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Massive DMD Holding ducks state repo bid

A government attempt to claw back its majority share in Slovak engineering giant DMD Holding was stymied at the firm's January 5 extraordinary shareholders' meeting. The meeting elected a new supervisory board and board of directors, but the firm's old guard insisted that in accordance with changes made to the company's statutes on September 10, 1998, the meeting did not have the necessary quorum to make the switch.
On October 29, according to the independent SITA news agency, the FNM state privatisation body transferred from its portfolio a 42% stake in DMD Holding to a new firm, DMD Progress. The move lowered the state's share in DMD Holding, which is a major shareholder in all large engineering firms in Slovakia, from 60.72% to 18.8%, resulting in a de facto privatisation of the firm.

A government attempt to claw back its majority share in Slovak engineering giant DMD Holding was stymied at the firm's January 5 extraordinary shareholders' meeting. The meeting elected a new supervisory board and board of directors, but the firm's old guard insisted that in accordance with changes made to the company's statutes on September 10, 1998, the meeting did not have the necessary quorum to make the switch.

On October 29, according to the independent SITA news agency, the FNM state privatisation body transferred from its portfolio a 42% stake in DMD Holding to a new firm, DMD Progress. The move lowered the state's share in DMD Holding, which is a major shareholder in all large engineering firms in Slovakia, from 60.72% to 18.8%, resulting in a de facto privatisation of the firm.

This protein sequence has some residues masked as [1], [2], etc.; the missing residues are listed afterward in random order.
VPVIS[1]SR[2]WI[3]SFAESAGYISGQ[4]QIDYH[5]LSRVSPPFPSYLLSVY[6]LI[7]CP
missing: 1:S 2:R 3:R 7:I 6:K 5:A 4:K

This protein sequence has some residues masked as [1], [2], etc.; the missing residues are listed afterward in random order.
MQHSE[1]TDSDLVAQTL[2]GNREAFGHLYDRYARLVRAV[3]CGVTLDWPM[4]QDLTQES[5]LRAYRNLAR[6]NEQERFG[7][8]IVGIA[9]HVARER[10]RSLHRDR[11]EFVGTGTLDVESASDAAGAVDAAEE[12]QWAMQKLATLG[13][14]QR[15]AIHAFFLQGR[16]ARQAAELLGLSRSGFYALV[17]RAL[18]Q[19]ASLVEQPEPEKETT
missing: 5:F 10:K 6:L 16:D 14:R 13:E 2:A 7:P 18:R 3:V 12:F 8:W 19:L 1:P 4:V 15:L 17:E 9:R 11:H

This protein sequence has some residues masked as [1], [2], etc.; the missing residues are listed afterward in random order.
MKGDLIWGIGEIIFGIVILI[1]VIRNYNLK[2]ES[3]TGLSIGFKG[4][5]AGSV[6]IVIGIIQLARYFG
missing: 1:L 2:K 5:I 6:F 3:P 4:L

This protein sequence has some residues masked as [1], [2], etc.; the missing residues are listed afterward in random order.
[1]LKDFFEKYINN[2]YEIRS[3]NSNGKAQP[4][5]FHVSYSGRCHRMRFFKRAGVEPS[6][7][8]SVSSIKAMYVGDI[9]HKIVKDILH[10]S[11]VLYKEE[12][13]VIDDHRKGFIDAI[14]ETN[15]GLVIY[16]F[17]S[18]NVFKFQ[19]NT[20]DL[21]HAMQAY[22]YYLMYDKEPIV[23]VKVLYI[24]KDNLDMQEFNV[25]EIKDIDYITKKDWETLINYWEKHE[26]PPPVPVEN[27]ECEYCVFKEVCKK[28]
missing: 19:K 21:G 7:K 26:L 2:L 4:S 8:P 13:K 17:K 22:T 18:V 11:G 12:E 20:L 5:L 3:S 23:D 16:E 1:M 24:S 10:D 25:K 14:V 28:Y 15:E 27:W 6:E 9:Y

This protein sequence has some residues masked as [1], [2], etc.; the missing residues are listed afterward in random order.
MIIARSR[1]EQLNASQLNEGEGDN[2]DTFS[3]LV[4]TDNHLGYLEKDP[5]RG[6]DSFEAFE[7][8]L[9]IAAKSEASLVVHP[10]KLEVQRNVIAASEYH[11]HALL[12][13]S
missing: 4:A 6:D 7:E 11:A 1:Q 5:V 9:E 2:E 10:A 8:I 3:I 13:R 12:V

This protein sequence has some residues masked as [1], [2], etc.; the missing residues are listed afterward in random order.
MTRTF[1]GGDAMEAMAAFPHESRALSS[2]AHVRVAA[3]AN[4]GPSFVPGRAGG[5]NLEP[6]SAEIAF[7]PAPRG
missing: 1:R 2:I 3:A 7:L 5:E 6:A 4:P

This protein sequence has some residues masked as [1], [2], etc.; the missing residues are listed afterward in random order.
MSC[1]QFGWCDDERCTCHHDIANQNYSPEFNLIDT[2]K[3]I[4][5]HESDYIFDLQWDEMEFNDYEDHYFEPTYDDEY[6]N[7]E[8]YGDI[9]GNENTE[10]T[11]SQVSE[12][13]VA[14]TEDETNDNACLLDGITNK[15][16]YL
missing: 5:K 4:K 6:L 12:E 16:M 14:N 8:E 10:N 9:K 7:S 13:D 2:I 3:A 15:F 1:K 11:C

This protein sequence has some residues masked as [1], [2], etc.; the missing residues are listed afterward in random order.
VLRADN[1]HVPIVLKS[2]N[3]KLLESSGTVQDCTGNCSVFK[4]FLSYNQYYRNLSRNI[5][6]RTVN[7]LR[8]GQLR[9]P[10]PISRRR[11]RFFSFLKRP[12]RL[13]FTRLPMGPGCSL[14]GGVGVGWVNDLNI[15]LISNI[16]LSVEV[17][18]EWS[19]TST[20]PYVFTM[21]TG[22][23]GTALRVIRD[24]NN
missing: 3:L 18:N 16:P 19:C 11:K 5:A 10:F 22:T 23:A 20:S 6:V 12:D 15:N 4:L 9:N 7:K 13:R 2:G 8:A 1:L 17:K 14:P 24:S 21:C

The transfer occured one day before the former government of Prime Minister Vladimír Mečiar resigned, and was ostensibly associated with a financial claim held by DMD Holding on the FNM in the amount of 1.6 billion Sk ($44 million). Štefan Gavorník, then president of the FNM, sat at the same time on the supervisory board of DMD Holding.

The new cabinet claimed that the value of the transferred shares far exceeded the claim owed to DMD, and set out to recall DMD Holding's management preparatory to launching a court challenge of the share transfer.

The January 5 extraordinary shareholder meeting at DMD Holding, according to the Národna Obroda daily paper, was attended by shareholders owning almost 60% of the DMD Holding's shares, including the Economy Ministry (23.94%), the FNM (18.72%), the Slovak Gas Industry (SPP, 8.09%), Slovak Electricity Works (SE, 3.58%), the Slovak Savings Bank (SLSP, 2.46%) and the General Credit Bank (VÚB, 1.01%).

But the shareholders represented were unable to budge the old guard. Ernest Valko, a well-known lawyer who is representing the FNM in its suit against DMD Holding, said that at DMD Holding's September 10 meeting, a new class of preferred shares had been issued in the amount of 5 million Sk and had been purchased by a newly created company, DMD FIN. Valko said that the meeting then changed DMD Holding's statutes in such a way that changes to DMD Holding's management could only be made at shareholder meetings attended by 30% of equity shareholders and 30% of preferred shareholders. "They made up these two kinds of shares and in that way blocked any efforts to change the management," he said.